The other day, while walking the dogs, a little boy extended his hand out a window.
"BANG BANG BANG!" he said. "You're all dead."
I was walking the dogs, Fable in her stroller, Archer on his scooter. I turned to him and then looked away. Pretended not to hear him, let it bother me. We kept walking.
Archer didn't respond and I got to wondering how he would have had he known and understood what the little boy was doing. Had he known and understood what a gun was, how it was meant to be used.
Violence in any form churns my stomach. Always has. I turn away from violence in movies, forbid my children to watch movies where characters "good" OR "bad" kill one another. (That's why I like CARS. The only "bad" guys in CARS are the character's egos. No one dies or tries to kill anyone. The conflict is on the interior. Much more kid-friendly.) But I digress. I've been thinking quite a bit lately about weapons and violence, specifically the way violence is depicted on television - comic book superheroes saving the world by killing "bad guys"... "bad guys" that lurk in shadows and under beds and behind the mirror glass.
Many of Archer's friends at school carry X-Men lunchboxes, wear Spiderman shoes, Batman T-shirts. Archer doesn't know who Spiderman is. Or Superman. Or Wolverine. Or any comic book superheroes. The only television he sees is peaceful. I turn the television off when there's a preview for a show that involves violence of any kind.
Recently I've been wondering if this constitutes as sheltering.
Oh my God, am I sheltering him?
I've written at length about empowerment, about truth and telling it with eyes open, the heart exposed. I believe that fear comes from our inability to see, to trust and understand, educate and yet when it comes to guns, to violence, I can't do it. I can't talk about guns or weapons without feeling sick and sad, even fearful.
So goes my paradox: I'm afraid that by educating my child I will scare him. I will scare myself.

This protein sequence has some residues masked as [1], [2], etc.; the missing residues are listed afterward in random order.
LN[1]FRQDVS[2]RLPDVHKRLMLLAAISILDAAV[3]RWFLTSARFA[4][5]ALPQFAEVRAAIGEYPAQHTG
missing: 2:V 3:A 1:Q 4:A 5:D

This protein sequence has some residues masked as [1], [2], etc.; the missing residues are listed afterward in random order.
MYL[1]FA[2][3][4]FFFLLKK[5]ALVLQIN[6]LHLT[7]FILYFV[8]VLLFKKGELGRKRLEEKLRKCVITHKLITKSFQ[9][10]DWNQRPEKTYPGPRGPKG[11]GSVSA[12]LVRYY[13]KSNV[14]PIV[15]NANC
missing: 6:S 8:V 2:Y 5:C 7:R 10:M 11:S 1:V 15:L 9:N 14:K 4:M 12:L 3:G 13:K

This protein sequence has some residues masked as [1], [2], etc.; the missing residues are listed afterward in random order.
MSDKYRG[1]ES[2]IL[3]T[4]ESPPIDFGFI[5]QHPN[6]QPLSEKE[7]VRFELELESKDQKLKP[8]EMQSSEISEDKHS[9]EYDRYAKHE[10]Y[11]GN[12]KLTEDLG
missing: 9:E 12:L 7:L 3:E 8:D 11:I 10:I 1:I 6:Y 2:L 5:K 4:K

We live in one of the largest cities in the world. Where drive-bys occur blocks from us. Where break-ins happen regularly. Where our own things have been stolen, our cars broken into, our things swiped from our porch. Three years ago, a man carjacked my husband at gun-point, stole his car and left him on the side of the road. He had just left the set of his job for his lunch break. There were dozens of witnesses. Everyone watched in shock.
Many pro-gun advocates argue that carrying a weapon can ensure ones safety. I disagree. Had my husband been armed with a weapon and used it to defend himself someone could have easily been killed. Instead? Hal lost his car for two days until the cops recovered it in South Central where they arrested and jailed the criminal.
Using gun as defense seldom works to defend. Guns used as offensive weapons? Different story.
I lost three friends in gun-related accidents in High School and since graduation. Two were accidental. One was suicide. I grew up in upper middle class suburbia where everyone lived gated existences. There was NO REASON for them to have handguns in the house. None. If gun control existed, I would have three friends alive. PERIOD.
Do I carry a gun in my house? Never. Do I believe in the right to bear arms? Yes. But I believe there should be stricter regulations. I believe that fear is the worst possible reason to carry a weapon and therefor will never understand why so many feel the need to "protect their families," especially when housed in gated communities in middle-class suburbs, alarms activated.
What are you afraid of?
Guns are far more likely to kill innocent people than criminals when kept inside the home. Period.
That being said, am I being naive to think I can shelter my son from fear by keeping violence away from his eyes? Perhaps. Is it important to teach gun safety to people of all ages? Yes. Will I be teaching my child how to properly use a weapon? No. Because I don't believe he should know how to kill.
To keep a handgun in one's house insinuates, in my opinion, a certain amount of fear, which is why guns are so scary.
There will never be a happily ever after story involving guns because guns were invented with the sole intent to take life.
For me, it all comes down to fear and teaching our children to resist it as much as they possibly can. I will be educating my children to live peaceful lives. To love and respect and stand up for themselves in ways that are empowering.
And in my household? Guns will not be factoring into that equation.